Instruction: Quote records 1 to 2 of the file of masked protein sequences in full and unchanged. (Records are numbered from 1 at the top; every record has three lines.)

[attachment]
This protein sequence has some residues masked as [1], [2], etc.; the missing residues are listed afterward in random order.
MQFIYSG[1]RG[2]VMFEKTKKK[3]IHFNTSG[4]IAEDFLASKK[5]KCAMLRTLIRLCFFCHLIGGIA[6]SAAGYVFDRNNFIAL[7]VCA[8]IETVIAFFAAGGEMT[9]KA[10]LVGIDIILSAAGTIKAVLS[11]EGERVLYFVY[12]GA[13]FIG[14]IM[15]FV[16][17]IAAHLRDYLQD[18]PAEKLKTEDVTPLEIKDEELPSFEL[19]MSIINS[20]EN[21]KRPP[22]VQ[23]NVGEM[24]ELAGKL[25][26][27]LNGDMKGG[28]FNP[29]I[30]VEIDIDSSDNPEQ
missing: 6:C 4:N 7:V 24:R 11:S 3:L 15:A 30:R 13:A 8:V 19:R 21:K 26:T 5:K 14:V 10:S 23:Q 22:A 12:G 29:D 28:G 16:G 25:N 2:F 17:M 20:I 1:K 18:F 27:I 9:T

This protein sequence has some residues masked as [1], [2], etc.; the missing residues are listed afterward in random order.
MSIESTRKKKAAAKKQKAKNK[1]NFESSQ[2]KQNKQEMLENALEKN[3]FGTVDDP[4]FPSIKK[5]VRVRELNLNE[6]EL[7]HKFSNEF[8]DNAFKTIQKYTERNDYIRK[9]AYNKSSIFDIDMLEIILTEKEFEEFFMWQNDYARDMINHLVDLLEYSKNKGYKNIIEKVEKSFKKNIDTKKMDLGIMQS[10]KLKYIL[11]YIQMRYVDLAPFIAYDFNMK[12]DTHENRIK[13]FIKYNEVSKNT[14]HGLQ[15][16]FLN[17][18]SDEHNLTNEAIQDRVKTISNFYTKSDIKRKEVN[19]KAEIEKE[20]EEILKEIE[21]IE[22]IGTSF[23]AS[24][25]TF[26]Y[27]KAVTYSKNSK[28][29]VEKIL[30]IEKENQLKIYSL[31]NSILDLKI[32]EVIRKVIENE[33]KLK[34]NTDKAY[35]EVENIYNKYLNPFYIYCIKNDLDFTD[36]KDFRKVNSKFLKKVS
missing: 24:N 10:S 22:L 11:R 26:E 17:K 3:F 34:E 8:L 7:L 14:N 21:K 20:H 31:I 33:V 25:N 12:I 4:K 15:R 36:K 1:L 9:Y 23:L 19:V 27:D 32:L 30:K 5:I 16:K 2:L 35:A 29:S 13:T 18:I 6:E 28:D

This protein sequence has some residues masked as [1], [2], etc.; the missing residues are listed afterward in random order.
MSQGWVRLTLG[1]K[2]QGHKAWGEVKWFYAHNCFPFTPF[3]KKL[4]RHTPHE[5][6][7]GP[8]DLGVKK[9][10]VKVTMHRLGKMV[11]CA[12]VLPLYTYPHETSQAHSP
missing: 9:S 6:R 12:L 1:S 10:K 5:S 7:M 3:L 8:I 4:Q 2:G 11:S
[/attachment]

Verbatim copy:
This protein sequence has some residues masked as [1], [2], etc.; the missing residues are listed afterward in random order.
MQFIYSG[1]RG[2]VMFEKTKKK[3]IHFNTSG[4]IAEDFLASKK[5]KCAMLRTLIRLCFFCHLIGGIA[6]SAAGYVFDRNNFIAL[7]VCA[8]IETVIAFFAAGGEMT[9]KA[10]LVGIDIILSAAGTIKAVLS[11]EGERVLYFVY[12]GA[13]FIG[14]IM[15]FV[16][17]IAAHLRDYLQD[18]PAEKLKTEDVTPLEIKDEELPSFEL[19]MSIINS[20]EN[21]KRPP[22]VQ[23]NVGEM[24]ELAGKL[25][26][27]LNGDMKGG[28]FNP[29]I[30]VEIDIDSSDNPEQ
missing: 6:C 4:N 7:V 24:R 11:S 3:L 15:A 30:R 13:A 8:V 19:R 21:K 26:T 5:K 14:V 10:S 23:Q 22:A 12:G 29:D 28:G 16:G 25:N 2:F 17:M 20:I 1:K 18:F 27:I 9:T

This protein sequence has some residues masked as [1], [2], etc.; the missing residues are listed afterward in random order.
MSIESTRKKKAAAKKQKAKNK[1]NFESSQ[2]KQNKQEMLENALEKN[3]FGTVDDP[4]FPSIKK[5]VRVRELNLNE[6]EL[7]HKFSNEF[8]DNAFKTIQKYTERNDYIRK[9]AYNKSSIFDIDMLEIILTEKEFEEFFMWQNDYARDMINHLVDLLEYSKNKGYKNIIEKVEKSFKKNIDTKKMDLGIMQS[10]KLKYIL[11]YIQMRYVDLAPFIAYDFNMK[12]DTHENRIK[13]FIKYNEVSKNT[14]HGLQ[15][16]FLN[17][18]SDEHNLTNEAIQDRVKTISNFYTKSDIKRKEVN[19]KAEIEKE[20]EEILKEIE[21]IE[22]IGTSF[23]AS[24][25]TF[26]Y[27]KAVTYSKNSK[28][29]VEKIL[30]IEKENQLKIYSL[31]NSILDLKI[32]EVIRKVIENE[33]KLK[34]NTDKAY[35]EVENIYNKYLNPFYIYCIKNDLDFTD[36]KDFRKVNSKFLKKVS
missing: 24:N 10:S 22:L 11:R 26:E 17:K 3:F 34:E 8:L 7:L 14:N 21:K 20:H 31:I 33:V 25:N 12:I 4:K 15:R 36:K 1:L 9:Y 23:L 19:V 27:D 32:L 30:K 5:I 16:K 2:L 35:A 29:S 13:T 18:I 6:E 28:D